Apr 27

Hiring Care is an audio drama inquiry created from one-on-one conversations with 10 child and youth care practitioners (CYCPs) “from care” (CYCPfC). Most of the script is verbatim, meaning the words spoken by the actors are (mostly) re-enactments of what CYCPfC said in the conversations. The conversations have been re-arranged and different CYCPfC have been put into relationships with each other, even though they never actually spoke with each other during the recorded conversations. Three of the characters (B, Ellisha, and Terri) are composites of two different people.

Hiring Care is constructed as a conversation between a group of seven CYCPs “from care” (CYCPfC) who are meeting to talk about creating a way to support agencies who want to hire practitioners with child welfare experience. This frame for the structure came out of an idea mentioned by one of the conversationalists (Charlotte), who said she and some of her colleagues “wanted to create a booklet about how to support someone with lived experience in care in your organization, who works for you”. Hiring Carehas seven different episodes, each one introduced by a different character and addressing different themes, although there are some overlaps between the different episodes.

While the script follows a chronological order, it is not necessary to listen to them in a particular order. You might find it more relevant to pick specific themes (identified with each episode) and listen to that particular conversation.

To learn more about the project, please visit www.TuningIntoCYC.org

Charlie challenges the group to think beyond their understandings regarding the benefits of being from care, and pushes the white CYCPfC to think of the cultural costs for Indigenous and other racialized young people incurred by going into child protection services.

 

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Apr 20

Hiring Care is an audio drama inquiry created from one-on-one conversations with 10 child and youth care practitioners (CYCPs) “from care” (CYCPfC). Most of the script is verbatim, meaning the words spoken by the actors are (mostly) re-enactments of what CYCPfC said in the conversations. The conversations have been re-arranged and different CYCPfC have been put into relationships with each other, even though they never actually spoke with each other during the recorded conversations. Three of the characters (B, Ellisha, and Terri) are composites of two different people.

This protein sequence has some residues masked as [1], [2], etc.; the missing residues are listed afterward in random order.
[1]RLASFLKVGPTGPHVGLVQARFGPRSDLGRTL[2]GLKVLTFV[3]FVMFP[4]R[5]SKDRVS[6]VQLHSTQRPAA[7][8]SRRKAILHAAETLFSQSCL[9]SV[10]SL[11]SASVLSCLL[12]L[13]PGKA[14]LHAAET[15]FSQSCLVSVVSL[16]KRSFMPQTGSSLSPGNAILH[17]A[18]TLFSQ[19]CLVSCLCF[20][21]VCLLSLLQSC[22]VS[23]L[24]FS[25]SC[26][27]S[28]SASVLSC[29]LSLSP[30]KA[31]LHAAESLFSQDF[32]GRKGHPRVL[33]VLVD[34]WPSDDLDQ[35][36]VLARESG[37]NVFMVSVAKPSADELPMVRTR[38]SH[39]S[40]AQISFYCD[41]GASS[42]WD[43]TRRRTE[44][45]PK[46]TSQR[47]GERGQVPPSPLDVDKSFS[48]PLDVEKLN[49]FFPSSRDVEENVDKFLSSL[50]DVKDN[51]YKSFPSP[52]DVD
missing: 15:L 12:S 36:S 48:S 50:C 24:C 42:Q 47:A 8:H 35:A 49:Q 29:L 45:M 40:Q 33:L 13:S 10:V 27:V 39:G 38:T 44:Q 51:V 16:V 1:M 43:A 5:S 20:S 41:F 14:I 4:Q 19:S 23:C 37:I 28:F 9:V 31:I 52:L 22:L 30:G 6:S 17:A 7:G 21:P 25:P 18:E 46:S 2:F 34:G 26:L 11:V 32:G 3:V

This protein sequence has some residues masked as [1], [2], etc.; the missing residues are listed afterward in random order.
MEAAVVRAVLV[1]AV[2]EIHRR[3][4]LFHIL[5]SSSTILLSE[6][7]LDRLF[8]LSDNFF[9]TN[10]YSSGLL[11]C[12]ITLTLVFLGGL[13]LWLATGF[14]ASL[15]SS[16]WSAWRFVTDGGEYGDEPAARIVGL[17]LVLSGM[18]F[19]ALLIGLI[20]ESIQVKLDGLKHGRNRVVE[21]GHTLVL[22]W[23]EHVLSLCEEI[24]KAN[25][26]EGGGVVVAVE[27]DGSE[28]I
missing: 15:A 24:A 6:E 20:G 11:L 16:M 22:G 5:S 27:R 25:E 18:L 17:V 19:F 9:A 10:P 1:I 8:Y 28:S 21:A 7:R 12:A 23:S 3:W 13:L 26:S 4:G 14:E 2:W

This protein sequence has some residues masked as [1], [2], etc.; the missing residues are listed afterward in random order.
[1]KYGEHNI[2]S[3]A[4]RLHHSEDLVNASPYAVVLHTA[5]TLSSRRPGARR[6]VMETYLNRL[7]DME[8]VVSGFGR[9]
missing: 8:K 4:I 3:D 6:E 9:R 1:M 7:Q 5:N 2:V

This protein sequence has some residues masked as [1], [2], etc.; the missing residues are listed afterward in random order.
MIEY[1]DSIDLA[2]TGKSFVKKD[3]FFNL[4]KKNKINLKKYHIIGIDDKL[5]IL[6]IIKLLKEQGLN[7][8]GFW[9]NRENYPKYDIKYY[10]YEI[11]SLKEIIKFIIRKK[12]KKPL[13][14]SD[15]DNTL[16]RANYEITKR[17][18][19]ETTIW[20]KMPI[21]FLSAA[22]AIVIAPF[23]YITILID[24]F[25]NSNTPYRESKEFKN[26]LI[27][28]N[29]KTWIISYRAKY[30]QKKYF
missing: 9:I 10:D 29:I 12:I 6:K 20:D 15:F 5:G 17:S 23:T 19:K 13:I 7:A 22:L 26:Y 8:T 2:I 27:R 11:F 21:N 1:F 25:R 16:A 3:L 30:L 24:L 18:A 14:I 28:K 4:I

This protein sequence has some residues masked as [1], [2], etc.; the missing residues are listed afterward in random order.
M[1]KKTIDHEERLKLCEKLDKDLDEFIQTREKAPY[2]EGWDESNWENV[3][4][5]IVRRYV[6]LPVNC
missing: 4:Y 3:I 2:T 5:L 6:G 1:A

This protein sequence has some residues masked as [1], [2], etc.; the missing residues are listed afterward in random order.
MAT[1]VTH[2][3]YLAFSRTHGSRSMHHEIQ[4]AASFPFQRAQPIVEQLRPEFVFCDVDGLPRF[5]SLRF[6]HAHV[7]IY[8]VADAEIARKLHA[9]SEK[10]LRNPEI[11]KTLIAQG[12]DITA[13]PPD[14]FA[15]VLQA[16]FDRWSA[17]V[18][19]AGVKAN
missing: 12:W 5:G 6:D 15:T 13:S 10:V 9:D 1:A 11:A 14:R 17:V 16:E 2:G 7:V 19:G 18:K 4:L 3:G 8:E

Hiring Care is constructed as a conversation between a group of seven CYCPs “from care” (CYCPfC) who are meeting to talk about creating a way to support agencies who want to hire practitioners with child welfare experience. This frame for the structure came out of an idea mentioned by one of the conversationalists (Charlotte), who said she and some of her colleagues “wanted to create a booklet about how to support someone with lived experience in care in your organization, who works for you”. Hiring Carehas seven different episodes, each one introduced by a different character and addressing different themes, although there are some overlaps between the different episodes.

While the script follows a chronological order, it is not necessary to listen to them in a particular order. You might find it more relevant to pick specific themes (identified with each episode) and listen to that particular conversation.

To learn more about the project, please visit www.TuningIntoCYC.org

Leela and Terri have an uncomfortable conversation after Terri reaches out to Leela asking for help to “diversify” the group of CYCP from care.

 

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Sep 01

This month we are showcasing episode 7 from ReFiled, a research-based fiction podcast created with Child and Youth Care practitioners who have residential placement experience. You can listen to the complete series at www.Refiled.ca, or on iTunes , Spotify, and Google Podcasts. 

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Sep 30

This week’s episode is a conversation with Kismet Meyon, Dr. Maggie Inchley, and Dr. Sylvan Baker from The Verbatim Formula. The Verbatim Formula is “a participatory research project for care-experienced young people. It uses verbatim theatre techniques, listening and dialogue to work with young people, care leavers, social workers, and universities” which “aim[s] to work with young people to make care and education better” (http://www.theverbatimformula.org.uk/).

During our conversation Kismet, Maggie, and Sylvan discuss the process that The verbatim Formula uses, the impacts on them and others as creators, how it is received by those who see their performances (including service providers), and the results of their research.

Visit their website to hear clips and learn more about the innovative and necessary work they create.